China’s Threat to Free Speech in Europe

China’s Threat to Free Speech in Europe. By Soeren Kern.

On March 22, the European Union and the United Kingdom announced that they had imposed sanctions on four Chinese officials accused of responsibility for abuses against Uyghur Muslims in Xinjiang, a remote autonomous region in northwestern China.

Human rights experts say at least one million Muslims are being detained in up to 380 internment camps, where they are subject to torture, mass rapes, forced labor and sterilizations. After first denying the existence of the camps, China now says that they provide vocational education and training.

The Chinese government responded to the EU sanctions within minutes by announcing its own sanctions on 14 European individuals and entities. The individuals and their families are prohibited from entering mainland China, Hong Kong and Macao. They and companies and institutions associated with them are also restricted from doing business with China. …

China contends that its sanctions are tit for tat — morally equivalent retaliation — in response to those imposed by Western countries. This is false. The European sanctions are for crimes against humanity, whereas the Chinese sanctions seek to silence European critics of the Chinese Communist Party.

The current standoff is, in essence, about the future of free speech in Europe. If notoriously feckless European officials fail to stand firm in the face of mounting Chinese pressure, Europeans who dare publicly to criticize the CCP in the future can expect to pay an increasingly high personal cost for doing so. …

The EU sanctions, the first such punitive measure against China since an EU arms embargo was imposed in 1989 after the Tiananmen Square pro-democracy crackdown, appear to indicate that both the EU and the UK plan to follow the United States and pursue a harder line against human rights abuses by the Chinese government. …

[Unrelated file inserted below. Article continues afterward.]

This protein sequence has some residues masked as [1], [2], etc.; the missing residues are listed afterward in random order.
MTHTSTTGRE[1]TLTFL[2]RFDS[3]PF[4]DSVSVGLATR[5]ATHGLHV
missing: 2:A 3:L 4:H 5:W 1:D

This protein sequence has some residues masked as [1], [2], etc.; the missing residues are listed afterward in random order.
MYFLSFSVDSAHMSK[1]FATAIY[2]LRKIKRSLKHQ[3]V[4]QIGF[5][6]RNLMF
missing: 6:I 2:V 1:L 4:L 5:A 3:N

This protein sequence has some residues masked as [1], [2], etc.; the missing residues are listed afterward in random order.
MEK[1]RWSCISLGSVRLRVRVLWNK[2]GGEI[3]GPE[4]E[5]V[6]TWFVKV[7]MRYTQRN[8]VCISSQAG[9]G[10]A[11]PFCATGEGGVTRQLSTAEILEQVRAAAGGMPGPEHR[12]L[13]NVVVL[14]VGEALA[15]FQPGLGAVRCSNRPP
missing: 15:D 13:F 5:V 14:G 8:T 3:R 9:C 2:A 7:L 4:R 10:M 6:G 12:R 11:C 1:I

British Prime Minister Boris Johnson invited several of the MPs hit by Chinese sanctions to Downing Street. … Johnson referred to the parliamentarians as “warriors in the fight for free speech” who have his “full-throated support” and expressed bafflement at Beijing’s “ridiculous” actions. …

Adrian Zenz, a German scholar subject to Chinese sanctions, tweeted:

“Beijing’s strategy on Xinjiang is fundamentally shifting. Their goal is not mainly to erase the evidence, although they do that. It is now also less about denying said evidence, although they still do it. Rather, they now feel untouchable about it all.

“Beijing’s strategy is to simply crush and silence any global opposition to its atrocity by inflicting crushingly punitive measures on anyone who speaks out. A very concerning development.” …

The Guardian, in an editorial, wrote:

“The measures have done more to push Europe towards alignment with the US than anything Joe Biden could have offered, at a time when China is also alienating other players, notably Australia….”

Writing for the Wall Street Journal, Matt Pottinger, former deputy White House national security adviser, concluded:

Beijing’s message is unmistakable: You must choose. If you want to do business in China, it must be at the expense of American values. You will meticulously ignore the genocide of ethnic and religious minorities inside China’s borders; you must disregard that Beijing has reneged on its major promises—including the international treaty guaranteeing a ‘high degree of autonomy’ for Hong Kong; and you must stop engaging with security-minded officials in your own capital unless it’s to lobby them on Beijing’s behalf.

Another notable element of Beijing’s approach is its explicit goal of making the world permanently dependent on China, and exploiting that dependency for political ends. Mr. Xi has issued guidance, institutionalized this month by his rubber-stamp parliament, that he’s pursuing a grand strategy of making China independent of high-end imports from industrialized nations while making those nations heavily reliant on China for high-tech supplies and as a market for raw materials.

CEOs will find it increasingly difficult to please both Washington and Beijing …. Chinese leaders, as mentioned, are issuing high-decibel warnings that multinationals must abandon such values as the price of doing business in China.

Like the left in the West, the leftist mothership (communist China) is now so confident and dominant that it has stopped trying to persuade, but instead gives orders and punishes critics. The gloves are coming off worldwide.

hat-tip Stephen Harper